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No bail-out for land restitution project

19 November 2009

Makuleke cotton crop

Source: PLAAS 2005

Wednesday’s Business Day reported that South Africa’s Land Claims Commission has overcommitted its funds with R10-billion to supply post-settlement support to restitution beneficiaries and pay for land it has purchased from landowners.

According to the report Treasury has turned down the commission’s request for an additional R10,3-billion for restitution over the next three years. A revised proposal for R3,1-billion is on the table.

Anonymous government officials are reported to have “warned of a ticking time bomb waiting to explode”.

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3 Comments leave one →
  1. 29 November 2009 12:06 am

    It is deeply worrying that the state has dug itself into a hole regarding overpayments for restitution projects as shown in the Business Day article posted – this has equally serious implications for land reform in general and food security more broadly.

    But this is just an aside.

    What i really wanted to do was to congratulate PLAAS in getting this blog up and running. Hopefully it will engender discussion around the important issues of land reform, restitution, food security and related issues that PLAAS has built such a strong reputation for. Many of the posts are really interesting.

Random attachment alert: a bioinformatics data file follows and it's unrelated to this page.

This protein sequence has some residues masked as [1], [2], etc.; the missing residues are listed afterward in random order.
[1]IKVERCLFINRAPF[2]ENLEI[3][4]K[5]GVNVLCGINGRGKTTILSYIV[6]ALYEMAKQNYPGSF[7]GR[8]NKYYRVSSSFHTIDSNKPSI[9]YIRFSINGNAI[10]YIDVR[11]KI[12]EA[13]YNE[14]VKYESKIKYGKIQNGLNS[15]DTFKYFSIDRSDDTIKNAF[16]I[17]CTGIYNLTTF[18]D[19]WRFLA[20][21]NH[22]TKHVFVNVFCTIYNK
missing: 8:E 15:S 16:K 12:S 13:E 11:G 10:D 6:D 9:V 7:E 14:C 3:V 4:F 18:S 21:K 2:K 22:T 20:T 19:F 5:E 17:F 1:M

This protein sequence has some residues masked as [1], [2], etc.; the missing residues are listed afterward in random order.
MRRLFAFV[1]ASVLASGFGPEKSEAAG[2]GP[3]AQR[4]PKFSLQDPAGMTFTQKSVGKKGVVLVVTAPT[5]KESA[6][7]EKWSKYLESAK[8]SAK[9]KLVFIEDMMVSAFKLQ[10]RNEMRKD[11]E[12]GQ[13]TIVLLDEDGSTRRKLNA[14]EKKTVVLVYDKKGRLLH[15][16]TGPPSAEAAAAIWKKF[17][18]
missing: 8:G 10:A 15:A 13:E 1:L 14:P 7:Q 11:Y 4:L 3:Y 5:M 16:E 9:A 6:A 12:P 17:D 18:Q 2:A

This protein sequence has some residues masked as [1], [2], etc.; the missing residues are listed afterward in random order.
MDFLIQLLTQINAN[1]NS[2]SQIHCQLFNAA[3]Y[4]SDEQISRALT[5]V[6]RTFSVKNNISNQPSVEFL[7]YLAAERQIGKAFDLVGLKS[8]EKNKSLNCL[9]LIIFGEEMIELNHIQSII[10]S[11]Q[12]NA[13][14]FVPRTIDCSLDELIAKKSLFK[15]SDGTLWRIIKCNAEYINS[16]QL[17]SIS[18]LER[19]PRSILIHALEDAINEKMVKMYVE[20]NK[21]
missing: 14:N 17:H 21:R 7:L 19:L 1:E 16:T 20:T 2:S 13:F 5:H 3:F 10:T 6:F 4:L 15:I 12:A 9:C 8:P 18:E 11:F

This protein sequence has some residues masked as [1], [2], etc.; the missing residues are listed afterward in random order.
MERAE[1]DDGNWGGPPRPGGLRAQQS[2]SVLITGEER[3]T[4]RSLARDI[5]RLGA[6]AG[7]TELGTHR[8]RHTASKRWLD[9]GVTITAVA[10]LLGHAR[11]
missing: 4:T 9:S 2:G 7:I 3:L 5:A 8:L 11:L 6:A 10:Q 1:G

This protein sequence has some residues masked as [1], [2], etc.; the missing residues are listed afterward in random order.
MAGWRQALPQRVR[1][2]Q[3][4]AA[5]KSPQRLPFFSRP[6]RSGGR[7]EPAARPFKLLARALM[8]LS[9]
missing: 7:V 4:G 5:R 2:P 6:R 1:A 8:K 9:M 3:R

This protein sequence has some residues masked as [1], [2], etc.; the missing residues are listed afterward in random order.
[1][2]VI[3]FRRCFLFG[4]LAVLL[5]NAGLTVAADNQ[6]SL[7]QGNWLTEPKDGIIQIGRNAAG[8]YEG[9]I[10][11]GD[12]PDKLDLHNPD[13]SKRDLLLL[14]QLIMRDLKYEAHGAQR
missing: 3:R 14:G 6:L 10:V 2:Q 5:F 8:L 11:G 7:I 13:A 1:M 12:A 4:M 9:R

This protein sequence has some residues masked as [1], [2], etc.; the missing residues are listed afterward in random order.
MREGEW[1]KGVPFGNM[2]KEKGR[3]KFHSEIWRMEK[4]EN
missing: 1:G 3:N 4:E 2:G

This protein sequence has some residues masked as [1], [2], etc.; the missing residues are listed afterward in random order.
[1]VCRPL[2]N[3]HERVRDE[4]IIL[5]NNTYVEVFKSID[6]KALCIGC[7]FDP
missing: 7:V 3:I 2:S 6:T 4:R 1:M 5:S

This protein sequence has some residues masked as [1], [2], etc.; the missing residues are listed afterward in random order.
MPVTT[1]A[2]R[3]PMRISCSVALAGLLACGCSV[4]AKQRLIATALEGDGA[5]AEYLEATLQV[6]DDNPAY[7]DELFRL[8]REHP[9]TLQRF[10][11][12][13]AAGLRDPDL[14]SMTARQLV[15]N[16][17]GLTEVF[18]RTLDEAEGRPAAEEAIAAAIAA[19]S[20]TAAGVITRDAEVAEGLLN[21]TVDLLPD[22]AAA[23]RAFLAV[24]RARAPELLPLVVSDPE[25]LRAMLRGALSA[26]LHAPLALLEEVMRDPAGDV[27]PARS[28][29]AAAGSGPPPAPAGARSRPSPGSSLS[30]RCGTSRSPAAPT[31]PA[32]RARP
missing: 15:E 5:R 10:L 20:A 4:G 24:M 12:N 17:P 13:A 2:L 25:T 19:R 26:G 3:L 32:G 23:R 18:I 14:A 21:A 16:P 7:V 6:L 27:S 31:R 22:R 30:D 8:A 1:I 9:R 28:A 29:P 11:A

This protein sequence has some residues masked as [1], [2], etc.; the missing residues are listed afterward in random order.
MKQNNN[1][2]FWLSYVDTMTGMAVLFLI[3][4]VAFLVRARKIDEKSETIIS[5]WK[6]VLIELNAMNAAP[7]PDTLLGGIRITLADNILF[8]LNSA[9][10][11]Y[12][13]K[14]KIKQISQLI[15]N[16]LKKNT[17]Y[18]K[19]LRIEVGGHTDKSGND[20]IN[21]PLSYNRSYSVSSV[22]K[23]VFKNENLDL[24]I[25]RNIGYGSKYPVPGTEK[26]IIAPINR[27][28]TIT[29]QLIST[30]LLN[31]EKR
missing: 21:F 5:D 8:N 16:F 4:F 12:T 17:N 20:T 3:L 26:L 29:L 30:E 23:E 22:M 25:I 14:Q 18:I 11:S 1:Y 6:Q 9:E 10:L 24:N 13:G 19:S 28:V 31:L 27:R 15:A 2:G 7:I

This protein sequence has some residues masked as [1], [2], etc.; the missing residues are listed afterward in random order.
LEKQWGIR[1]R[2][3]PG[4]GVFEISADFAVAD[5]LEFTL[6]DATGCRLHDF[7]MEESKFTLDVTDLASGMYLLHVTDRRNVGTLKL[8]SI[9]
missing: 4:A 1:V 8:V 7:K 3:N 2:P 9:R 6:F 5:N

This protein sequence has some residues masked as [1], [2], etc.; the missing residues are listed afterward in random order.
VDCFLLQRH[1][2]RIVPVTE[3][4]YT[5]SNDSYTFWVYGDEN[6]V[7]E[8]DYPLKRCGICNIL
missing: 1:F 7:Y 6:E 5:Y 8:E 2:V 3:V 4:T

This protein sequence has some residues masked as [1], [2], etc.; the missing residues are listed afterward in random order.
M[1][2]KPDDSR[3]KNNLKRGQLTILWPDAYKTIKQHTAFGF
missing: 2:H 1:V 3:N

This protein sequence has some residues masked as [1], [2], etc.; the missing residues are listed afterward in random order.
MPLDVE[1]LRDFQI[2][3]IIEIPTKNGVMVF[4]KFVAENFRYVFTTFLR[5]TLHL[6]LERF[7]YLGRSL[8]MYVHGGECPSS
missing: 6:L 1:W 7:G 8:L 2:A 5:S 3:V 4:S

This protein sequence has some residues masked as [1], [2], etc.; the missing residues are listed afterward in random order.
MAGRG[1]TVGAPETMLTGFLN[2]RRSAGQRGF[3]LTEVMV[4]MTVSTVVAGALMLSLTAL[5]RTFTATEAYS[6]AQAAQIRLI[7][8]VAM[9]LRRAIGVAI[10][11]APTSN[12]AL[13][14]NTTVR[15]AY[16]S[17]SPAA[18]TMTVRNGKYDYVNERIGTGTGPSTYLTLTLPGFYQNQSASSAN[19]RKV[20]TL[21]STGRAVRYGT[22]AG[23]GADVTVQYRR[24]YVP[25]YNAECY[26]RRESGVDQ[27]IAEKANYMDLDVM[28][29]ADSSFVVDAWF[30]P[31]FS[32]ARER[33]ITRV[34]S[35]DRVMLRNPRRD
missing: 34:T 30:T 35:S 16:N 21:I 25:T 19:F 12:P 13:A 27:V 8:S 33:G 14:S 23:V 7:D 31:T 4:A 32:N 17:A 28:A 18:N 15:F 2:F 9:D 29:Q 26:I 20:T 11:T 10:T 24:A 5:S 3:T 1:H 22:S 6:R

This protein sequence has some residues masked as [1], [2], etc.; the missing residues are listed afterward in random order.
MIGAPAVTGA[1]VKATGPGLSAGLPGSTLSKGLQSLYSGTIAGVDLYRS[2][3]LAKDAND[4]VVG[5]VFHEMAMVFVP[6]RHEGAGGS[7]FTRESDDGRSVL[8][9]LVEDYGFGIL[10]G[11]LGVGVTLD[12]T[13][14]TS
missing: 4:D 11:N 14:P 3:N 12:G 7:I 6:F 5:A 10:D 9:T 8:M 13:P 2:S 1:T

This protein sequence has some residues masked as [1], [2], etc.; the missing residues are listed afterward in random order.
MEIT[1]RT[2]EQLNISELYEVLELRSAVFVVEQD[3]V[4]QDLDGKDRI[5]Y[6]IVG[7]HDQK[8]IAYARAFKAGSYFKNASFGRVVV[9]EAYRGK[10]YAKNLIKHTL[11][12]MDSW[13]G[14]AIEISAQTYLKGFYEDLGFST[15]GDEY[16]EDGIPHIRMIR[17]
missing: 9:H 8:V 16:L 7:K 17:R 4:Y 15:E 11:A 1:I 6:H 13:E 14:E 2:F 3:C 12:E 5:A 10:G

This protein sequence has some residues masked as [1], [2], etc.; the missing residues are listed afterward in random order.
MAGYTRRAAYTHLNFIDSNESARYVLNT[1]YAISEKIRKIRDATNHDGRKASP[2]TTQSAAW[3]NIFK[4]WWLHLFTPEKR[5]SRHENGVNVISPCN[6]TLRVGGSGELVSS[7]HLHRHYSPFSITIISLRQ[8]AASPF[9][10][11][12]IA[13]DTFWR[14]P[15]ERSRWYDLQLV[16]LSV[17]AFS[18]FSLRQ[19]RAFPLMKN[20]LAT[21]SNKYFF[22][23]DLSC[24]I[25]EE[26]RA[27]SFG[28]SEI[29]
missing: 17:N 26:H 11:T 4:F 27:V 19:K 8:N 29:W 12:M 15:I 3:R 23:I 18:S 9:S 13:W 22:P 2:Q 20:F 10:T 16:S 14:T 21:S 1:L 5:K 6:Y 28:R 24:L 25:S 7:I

What is probably more important though is that this blog is not just another dialogue between insiders but that what is discussed here gets taken to national leadership level so that they can become engaged in cutting edge (hopefully!!:-)) discussions about where we have gone and where we are going right and wrong. It appears that the new ministry is battling to find its feet and any assistance given by this institution and this blog will hopefully be constructive.

    Last thing – please keep your posts as short as possible. That is one of the requisites of a blog, not to post essays – I am the last to speak as I am as guilty of this as anyone but it helps to try at least……..

    • Andries du Toit permalink*
      29 November 2009 6:14 am

      Thank you for the kind words, Glenn! We share your hope that this forum becomes a place for cutting edge and critical debate, and that it facilitates discussions between scholars, activists and policymakers.

      We will try to avoid being long-winded and boring – but sometimes our contributors will need a bit of extra space to make their points. From our side, within reason, we will allow it. Our purpose, after all, is to allow searching discussions that go beyond the obvious.

  2. 22 November 2009 2:39 am

    Tax policy that shifts tax off labor and production and onto land value and resource rent can strongly promote land reform without needing to pay for land. This policy is promoted by Development Action Group in Cape Town, South Africa, by the UN Habitat Global Land Tool Network (land value capture), my Earth Rights Institute and many other orgs. Please consider the efficacy of this approach to reach your land reform goals.

    Our online course on Land Rights and Land Value Capture, which has over 100 people enrolled from South Africa, is here: http://www.course.earthrights.net

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